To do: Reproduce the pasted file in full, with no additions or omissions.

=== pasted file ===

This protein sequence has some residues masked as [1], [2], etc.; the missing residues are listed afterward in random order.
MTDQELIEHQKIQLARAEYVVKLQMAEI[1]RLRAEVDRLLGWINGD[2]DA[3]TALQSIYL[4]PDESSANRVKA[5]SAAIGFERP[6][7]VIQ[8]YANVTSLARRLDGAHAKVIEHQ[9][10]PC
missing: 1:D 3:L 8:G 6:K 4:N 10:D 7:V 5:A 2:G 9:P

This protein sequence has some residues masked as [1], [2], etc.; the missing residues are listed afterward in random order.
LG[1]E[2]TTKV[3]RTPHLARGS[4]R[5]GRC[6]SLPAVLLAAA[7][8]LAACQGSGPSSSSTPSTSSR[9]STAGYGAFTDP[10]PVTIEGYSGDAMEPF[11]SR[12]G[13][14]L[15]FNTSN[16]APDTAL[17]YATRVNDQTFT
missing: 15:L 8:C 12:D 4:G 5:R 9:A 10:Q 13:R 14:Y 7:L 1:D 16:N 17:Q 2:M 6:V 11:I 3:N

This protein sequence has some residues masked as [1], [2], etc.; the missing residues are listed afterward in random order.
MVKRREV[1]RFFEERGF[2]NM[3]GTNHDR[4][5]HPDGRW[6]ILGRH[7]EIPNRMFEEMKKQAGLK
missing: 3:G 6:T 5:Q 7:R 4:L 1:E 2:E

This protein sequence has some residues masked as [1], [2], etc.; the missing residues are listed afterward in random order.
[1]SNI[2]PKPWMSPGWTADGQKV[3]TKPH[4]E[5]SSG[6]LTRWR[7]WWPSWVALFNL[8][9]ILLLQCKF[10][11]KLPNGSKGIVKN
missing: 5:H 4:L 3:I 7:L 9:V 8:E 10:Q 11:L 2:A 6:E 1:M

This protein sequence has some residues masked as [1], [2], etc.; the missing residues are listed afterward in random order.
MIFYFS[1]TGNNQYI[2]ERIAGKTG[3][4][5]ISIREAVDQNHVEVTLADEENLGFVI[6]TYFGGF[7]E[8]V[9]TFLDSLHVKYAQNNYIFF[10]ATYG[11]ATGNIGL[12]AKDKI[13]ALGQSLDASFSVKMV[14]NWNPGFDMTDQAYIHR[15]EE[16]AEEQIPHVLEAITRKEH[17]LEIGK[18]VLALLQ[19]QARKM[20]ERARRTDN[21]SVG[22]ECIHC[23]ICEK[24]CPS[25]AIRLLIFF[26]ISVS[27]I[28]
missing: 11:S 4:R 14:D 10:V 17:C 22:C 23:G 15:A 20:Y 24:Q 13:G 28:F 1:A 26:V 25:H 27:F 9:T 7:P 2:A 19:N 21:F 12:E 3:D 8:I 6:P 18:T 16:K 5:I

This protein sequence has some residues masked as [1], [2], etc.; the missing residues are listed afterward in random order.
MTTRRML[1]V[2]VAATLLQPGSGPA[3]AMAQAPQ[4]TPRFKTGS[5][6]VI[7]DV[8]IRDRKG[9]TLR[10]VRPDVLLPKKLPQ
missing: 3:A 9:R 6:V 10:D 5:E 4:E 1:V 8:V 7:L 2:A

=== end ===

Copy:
This protein sequence has some residues masked as [1], [2], etc.; the missing residues are listed afterward in random order.
MTDQELIEHQKIQLARAEYVVKLQMAEI[1]RLRAEVDRLLGWINGD[2]DA[3]TALQSIYL[4]PDESSANRVKA[5]SAAIGFERP[6][7]VIQ[8]YANVTSLARRLDGAHAKVIEHQ[9][10]PC
missing: 1:D 3:L 8:G 6:K 4:N 10:D 7:V 5:A 2:G 9:P

This protein sequence has some residues masked as [1], [2], etc.; the missing residues are listed afterward in random order.
LG[1]E[2]TTKV[3]RTPHLARGS[4]R[5]GRC[6]SLPAVLLAAA[7][8]LAACQGSGPSSSSTPSTSSR[9]STAGYGAFTDP[10]PVTIEGYSGDAMEPF[11]SR[12]G[13][14]L[15]FNTSN[16]APDTAL[17]YATRVNDQTFT
missing: 15:L 8:C 12:D 4:G 5:R 9:A 10:Q 13:R 14:Y 7:L 1:D 16:N 17:Q 2:M 6:V 11:I 3:N

This protein sequence has some residues masked as [1], [2], etc.; the missing residues are listed afterward in random order.
MVKRREV[1]RFFEERGF[2]NM[3]GTNHDR[4][5]HPDGRW[6]ILGRH[7]EIPNRMFEEMKKQAGLK
missing: 3:G 6:T 5:Q 7:R 4:L 1:E 2:E

This protein sequence has some residues masked as [1], [2], etc.; the missing residues are listed afterward in random order.
[1]SNI[2]PKPWMSPGWTADGQKV[3]TKPH[4]E[5]SSG[6]LTRWR[7]WWPSWVALFNL[8][9]ILLLQCKF[10][11]KLPNGSKGIVKN
missing: 5:H 4:L 3:I 7:L 9:V 8:E 10:Q 11:L 2:A 6:E 1:M

This protein sequence has some residues masked as [1], [2], etc.; the missing residues are listed afterward in random order.
MIFYFS[1]TGNNQYI[2]ERIAGKTG[3][4][5]ISIREAVDQNHVEVTLADEENLGFVI[6]TYFGGF[7]E[8]V[9]TFLDSLHVKYAQNNYIFF[10]ATYG[11]ATGNIGL[12]AKDKI[13]ALGQSLDASFSVKMV[14]NWNPGFDMTDQAYIHR[15]EE[16]AEEQIPHVLEAITRKEH[17]LEIGK[18]VLALLQ[19]QARKM[20]ERARRTDN[21]SVG[22]ECIHC[23]ICEK[24]CPS[25]AIRLLIFF[26]ISVS[27]I[28]
missing: 11:S 4:R 14:D 10:V 17:C 22:C 23:G 15:A 20:Y 24:Q 13:G 28:F 1:A 26:V 25:H 27:F 9:T 7:P 2:A 19:N 21:F 12:E 3:D 8:I 6:P 18:T 16:K 5:I

This protein sequence has some residues masked as [1], [2], etc.; the missing residues are listed afterward in random order.
MTTRRML[1]V[2]VAATLLQPGSGPA[3]AMAQAPQ[4]TPRFKTGS[5][6]VI[7]DV[8]IRDRKG[9]TLR[10]VRPDVLLPKKLPQ
missing: 3:A 9:R 6:V 10:D 5:E 4:E 1:V 8:V 7:L 2:A